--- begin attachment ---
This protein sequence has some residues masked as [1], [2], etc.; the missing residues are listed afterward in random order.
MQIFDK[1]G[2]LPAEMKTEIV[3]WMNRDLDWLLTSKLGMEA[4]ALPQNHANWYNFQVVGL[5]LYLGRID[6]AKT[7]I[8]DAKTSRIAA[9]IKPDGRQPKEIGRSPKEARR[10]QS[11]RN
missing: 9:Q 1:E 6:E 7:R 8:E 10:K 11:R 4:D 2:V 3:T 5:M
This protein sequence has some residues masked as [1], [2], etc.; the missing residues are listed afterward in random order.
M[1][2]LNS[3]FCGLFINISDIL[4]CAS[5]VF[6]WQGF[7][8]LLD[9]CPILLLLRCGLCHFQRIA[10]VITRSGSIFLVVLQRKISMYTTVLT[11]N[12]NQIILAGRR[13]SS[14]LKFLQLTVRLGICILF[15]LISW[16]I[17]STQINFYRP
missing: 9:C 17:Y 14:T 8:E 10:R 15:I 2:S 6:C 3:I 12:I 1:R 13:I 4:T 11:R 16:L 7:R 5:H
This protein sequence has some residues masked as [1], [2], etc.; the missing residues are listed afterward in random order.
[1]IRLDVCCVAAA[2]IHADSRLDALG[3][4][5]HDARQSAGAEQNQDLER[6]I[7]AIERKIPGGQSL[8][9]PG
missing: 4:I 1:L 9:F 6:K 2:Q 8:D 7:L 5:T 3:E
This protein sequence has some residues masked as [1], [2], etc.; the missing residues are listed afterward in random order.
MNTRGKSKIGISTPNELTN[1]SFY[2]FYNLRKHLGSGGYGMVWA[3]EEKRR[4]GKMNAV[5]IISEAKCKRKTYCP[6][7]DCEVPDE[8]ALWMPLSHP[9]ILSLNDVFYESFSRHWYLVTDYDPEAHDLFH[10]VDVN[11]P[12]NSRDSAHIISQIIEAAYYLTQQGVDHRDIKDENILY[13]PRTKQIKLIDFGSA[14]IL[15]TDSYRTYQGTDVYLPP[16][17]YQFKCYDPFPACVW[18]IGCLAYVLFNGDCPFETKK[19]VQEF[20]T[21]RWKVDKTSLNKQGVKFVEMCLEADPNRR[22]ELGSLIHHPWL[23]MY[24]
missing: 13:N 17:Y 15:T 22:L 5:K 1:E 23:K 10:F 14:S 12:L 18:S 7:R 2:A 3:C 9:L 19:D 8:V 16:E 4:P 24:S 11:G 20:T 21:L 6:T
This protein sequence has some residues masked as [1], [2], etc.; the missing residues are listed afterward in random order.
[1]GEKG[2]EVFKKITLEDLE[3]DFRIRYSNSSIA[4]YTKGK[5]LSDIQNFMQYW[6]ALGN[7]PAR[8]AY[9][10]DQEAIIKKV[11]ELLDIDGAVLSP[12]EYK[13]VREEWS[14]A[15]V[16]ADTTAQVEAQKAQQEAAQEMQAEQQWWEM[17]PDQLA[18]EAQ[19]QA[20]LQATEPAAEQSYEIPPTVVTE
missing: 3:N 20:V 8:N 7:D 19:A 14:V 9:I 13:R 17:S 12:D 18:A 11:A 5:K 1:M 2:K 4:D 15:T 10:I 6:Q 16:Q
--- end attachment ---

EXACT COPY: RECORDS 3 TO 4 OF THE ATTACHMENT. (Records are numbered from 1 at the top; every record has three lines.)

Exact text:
This protein sequence has some residues masked as [1], [2], etc.; the missing residues are listed afterward in random order.
[1]IRLDVCCVAAA[2]IHADSRLDALG[3][4][5]HDARQSAGAEQNQDLER[6]I[7]AIERKIPGGQSL[8][9]PG
missing: 4:I 1:L 9:F 6:K 2:Q 8:D 7:L 5:T 3:E
This protein sequence has some residues masked as [1], [2], etc.; the missing residues are listed afterward in random order.
MNTRGKSKIGISTPNELTN[1]SFY[2]FYNLRKHLGSGGYGMVWA[3]EEKRR[4]GKMNAV[5]IISEAKCKRKTYCP[6][7]DCEVPDE[8]ALWMPLSHP[9]ILSLNDVFYESFSRHWYLVTDYDPEAHDLFH[10]VDVN[11]P[12]NSRDSAHIISQIIEAAYYLTQQGVDHRDIKDENILY[13]PRTKQIKLIDFGSA[14]IL[15]TDSYRTYQGTDVYLPP[16][17]YQFKCYDPFPACVW[18]IGCLAYVLFNGDCPFETKK[19]VQEF[20]T[21]RWKVDKTSLNKQGVKFVEMCLEADPNRR[22]ELGSLIHHPWL[23]MY[24]
missing: 13:N 17:Y 15:T 22:L 5:K 1:E 23:K 10:F 14:S 12:L 18:S 7:R 2:A 3:C 9:L 19:D 8:V 16:E 4:P 24:S 11:G 20:T 21:L 6:T